Every year, teams of young adults from around the country hit the road, armed with suitcases, sleeping bags, and hearts burning for Christ. Each team leads retreats six days a week, and when not on retreat, they share their faith whenever and wherever possible.
After nine months traveling around the United States in a van, including a recent visit to Rhode Island, these young people are tired from their travels, but spiritually energized.
When NET (National Evangelization Team) began in 1981, Mark Berchem, NET founder and executive director had no idea that it would grow to 10 teams in the United States and be replicated in Australia, Canada, Ireland and Uganda.
“We were just trying to share with young people the tremendous difference it makes in one's life to know, love and serve Christ,” he said.
According to NET Ministries, in an average nine-month season, each NET team, composed of young adults ages 18-28, will travel 20,000 miles, serve 7 to 8 dioceses, facilitate close to 150 retreats, stay in 125 host homes, and reach 8,500 young people with the Gospel.
Many team members develop lifelong habits of prayer, frequent reception of the sacraments, and ongoing service in the church, Berchem explained. Most describe serving with NET as the best and hardest year of their life.
“What makes NET successful is the combination of relying on the power of the Holy Spirit, having team members who are willing to serve generously, and holding up to them the high calling of following Christ,” he explained. “Teaching the retreat skills is easy. Living a radical Christian life is difficult, but attractive to young people.”
With a busy ministry schedule, the NET van is home sweet home.
“Put any group of people into a van for a year and you will see many challenges and potentially great growth,” Berchem said. “Different personalities rub the rough edges off of one another. You have to learn how to respect, forgive, honor and serve one another or it will be a long year.”
Joseph Moreno, 27, of California, said that traveling in the van was the best investment and time of fellowship for his team.
“You get to know each other really quickly when you drive in a van together,” he said.
After an 8-hour drive from Virginia, Moreno and his fellow teammates reached the Diocese of Providence to offer a retreat at St. Francis of Assisi Church, Wakefield, and live with local host families for a week.
“We had our No Obligation Day while in Rhode Island and needless to say, being so close to the beach made our Californians very excited,” the team explained.
The Castro family of Narragansett hosted three of the NET girls this year, their second time hosting a NET team.
“It is an awesome experience to meet new people, invite them to be part of our family life and show them around South County including visits to Iggys and Brickleys,” said Diane Castro. “The fondest memories of hosting Netters are enjoying home cooked meals with them and the evening jam sessions with the host families and NET team. We look forward to hosting more teams in the future.”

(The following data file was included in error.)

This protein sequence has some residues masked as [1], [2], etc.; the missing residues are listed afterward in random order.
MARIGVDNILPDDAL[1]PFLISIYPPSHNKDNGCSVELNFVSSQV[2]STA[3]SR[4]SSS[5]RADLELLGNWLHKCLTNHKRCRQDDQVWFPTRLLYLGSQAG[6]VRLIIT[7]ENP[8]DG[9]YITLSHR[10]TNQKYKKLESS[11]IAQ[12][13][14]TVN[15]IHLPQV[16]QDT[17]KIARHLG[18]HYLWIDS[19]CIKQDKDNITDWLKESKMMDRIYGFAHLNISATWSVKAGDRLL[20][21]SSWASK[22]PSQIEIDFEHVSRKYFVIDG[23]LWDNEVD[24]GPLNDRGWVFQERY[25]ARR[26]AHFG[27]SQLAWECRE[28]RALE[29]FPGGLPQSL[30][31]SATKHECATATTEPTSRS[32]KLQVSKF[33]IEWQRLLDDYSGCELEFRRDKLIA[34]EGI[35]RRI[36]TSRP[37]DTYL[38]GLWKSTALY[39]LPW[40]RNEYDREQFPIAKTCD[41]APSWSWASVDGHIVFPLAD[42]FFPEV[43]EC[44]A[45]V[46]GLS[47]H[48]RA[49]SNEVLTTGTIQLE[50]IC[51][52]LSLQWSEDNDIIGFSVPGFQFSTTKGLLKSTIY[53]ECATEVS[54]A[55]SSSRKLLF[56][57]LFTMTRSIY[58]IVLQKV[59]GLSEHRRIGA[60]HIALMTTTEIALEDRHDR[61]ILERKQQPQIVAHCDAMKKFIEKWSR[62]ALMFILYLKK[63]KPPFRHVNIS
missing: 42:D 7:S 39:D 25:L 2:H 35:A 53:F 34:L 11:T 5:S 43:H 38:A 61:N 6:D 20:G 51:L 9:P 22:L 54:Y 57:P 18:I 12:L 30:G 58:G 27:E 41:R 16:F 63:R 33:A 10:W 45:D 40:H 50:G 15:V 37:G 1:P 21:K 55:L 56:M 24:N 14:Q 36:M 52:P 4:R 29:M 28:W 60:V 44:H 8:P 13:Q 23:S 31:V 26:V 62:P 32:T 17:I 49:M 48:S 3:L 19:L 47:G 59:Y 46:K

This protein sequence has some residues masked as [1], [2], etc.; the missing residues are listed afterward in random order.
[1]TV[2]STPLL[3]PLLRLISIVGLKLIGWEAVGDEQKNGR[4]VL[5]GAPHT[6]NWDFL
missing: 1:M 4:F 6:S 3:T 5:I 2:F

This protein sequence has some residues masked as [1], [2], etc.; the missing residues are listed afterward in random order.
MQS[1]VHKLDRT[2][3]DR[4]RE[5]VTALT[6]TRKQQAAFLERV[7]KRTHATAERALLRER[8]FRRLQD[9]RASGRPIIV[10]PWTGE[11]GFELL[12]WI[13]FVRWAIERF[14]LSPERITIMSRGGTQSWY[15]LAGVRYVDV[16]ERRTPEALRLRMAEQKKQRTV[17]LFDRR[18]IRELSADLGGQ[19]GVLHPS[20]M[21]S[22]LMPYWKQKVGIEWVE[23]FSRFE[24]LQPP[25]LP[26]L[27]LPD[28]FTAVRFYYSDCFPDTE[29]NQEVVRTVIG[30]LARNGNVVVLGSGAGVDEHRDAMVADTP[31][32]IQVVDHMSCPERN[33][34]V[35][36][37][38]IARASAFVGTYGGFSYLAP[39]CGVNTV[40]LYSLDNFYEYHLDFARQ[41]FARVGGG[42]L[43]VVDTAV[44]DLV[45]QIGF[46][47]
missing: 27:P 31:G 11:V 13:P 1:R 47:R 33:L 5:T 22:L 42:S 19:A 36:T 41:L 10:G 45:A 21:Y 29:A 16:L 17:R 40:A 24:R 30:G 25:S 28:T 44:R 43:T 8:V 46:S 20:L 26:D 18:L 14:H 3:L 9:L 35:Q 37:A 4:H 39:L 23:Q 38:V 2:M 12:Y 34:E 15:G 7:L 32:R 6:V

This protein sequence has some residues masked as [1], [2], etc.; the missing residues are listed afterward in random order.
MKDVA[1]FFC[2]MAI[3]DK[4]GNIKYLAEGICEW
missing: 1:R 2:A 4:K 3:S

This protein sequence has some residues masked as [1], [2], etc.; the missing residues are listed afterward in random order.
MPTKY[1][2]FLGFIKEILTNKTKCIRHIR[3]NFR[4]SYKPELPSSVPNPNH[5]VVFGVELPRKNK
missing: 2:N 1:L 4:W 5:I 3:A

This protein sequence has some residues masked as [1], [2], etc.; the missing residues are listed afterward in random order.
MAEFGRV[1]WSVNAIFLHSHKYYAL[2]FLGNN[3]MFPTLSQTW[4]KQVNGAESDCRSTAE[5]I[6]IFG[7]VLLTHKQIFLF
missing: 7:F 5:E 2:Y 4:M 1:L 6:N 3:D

The Craig family from St. Francis of Assisi Parish, Wakefield, said that it felt like the young missionaries were a part of the family.
“It was an enjoyable and fulfilling experience meeting a group of faith-filled young people,” said Tina Craig. “It is extraordinary that after seven months traveling in a van and sleeping on floors, they are so cheerful and never complain.”
Dan Mahoney, 24, knows first hand how powerful the experience of NET is and he was happy to share what he learned with his parish. Mahoney first learned of NET in the third grade when his parents hosted a team at a U.S. naval base in Germany. Mahoney served as a team leader for NET from 2007-2008.
“I absolutely loved NET,” he said. “It was nice to truly be a missionary. You give up the comforts that you get used to and when you just have a backpack, sleeping bag and suitcase you learn what you truly need. You get a lot closer to God and rely on him and your teammates in hard times. My prayer life changed 1,000 percent.”
Returning home from NET was difficult, Mahoney explained, remembering the challenge of adjusting back into everyday life.
“You go from such a group of positive people where everybody is striving for that same goal of growing holier,” he shared. “To come back into the world where that’s not always what’s going on was hard. I have to make sure I set that prayer time for me. Even that means waking up 45 minutes early. It has to be a priority.”
Dan’s mother, Carol Mahoney said that NET challenged her son to be a leader in his faith.
“Some people join the military, some go to NET,” she said. “In some ways, it’s the same-you get up at 5 a.m. and off you go. We were excited when he said he wanted to do NET. It was the greatest thing in the world for him.”
Teammates learn what it means to truly love and to truly be loved. And most often, it is not the ministry skills that the young people notice on a NET retreat, but the love that the team members have for one another. According to NET, about 15 percent of NET team members seriously discern a religious vocation after serving.
“Over 50 NET alumni have been ordained as priests, over 30 are living as religious sisters, and dozens are currently in the seminary or religious formation,” said Berchem. “Of course, the vast majority pursues the vocation of marriage and enters into strong Catholic marriages where many would say, ‘I learned to love on NET.’”
Printed with permission from Rhode Island Catholic, newspaper for the Diocese of Providence, R.I.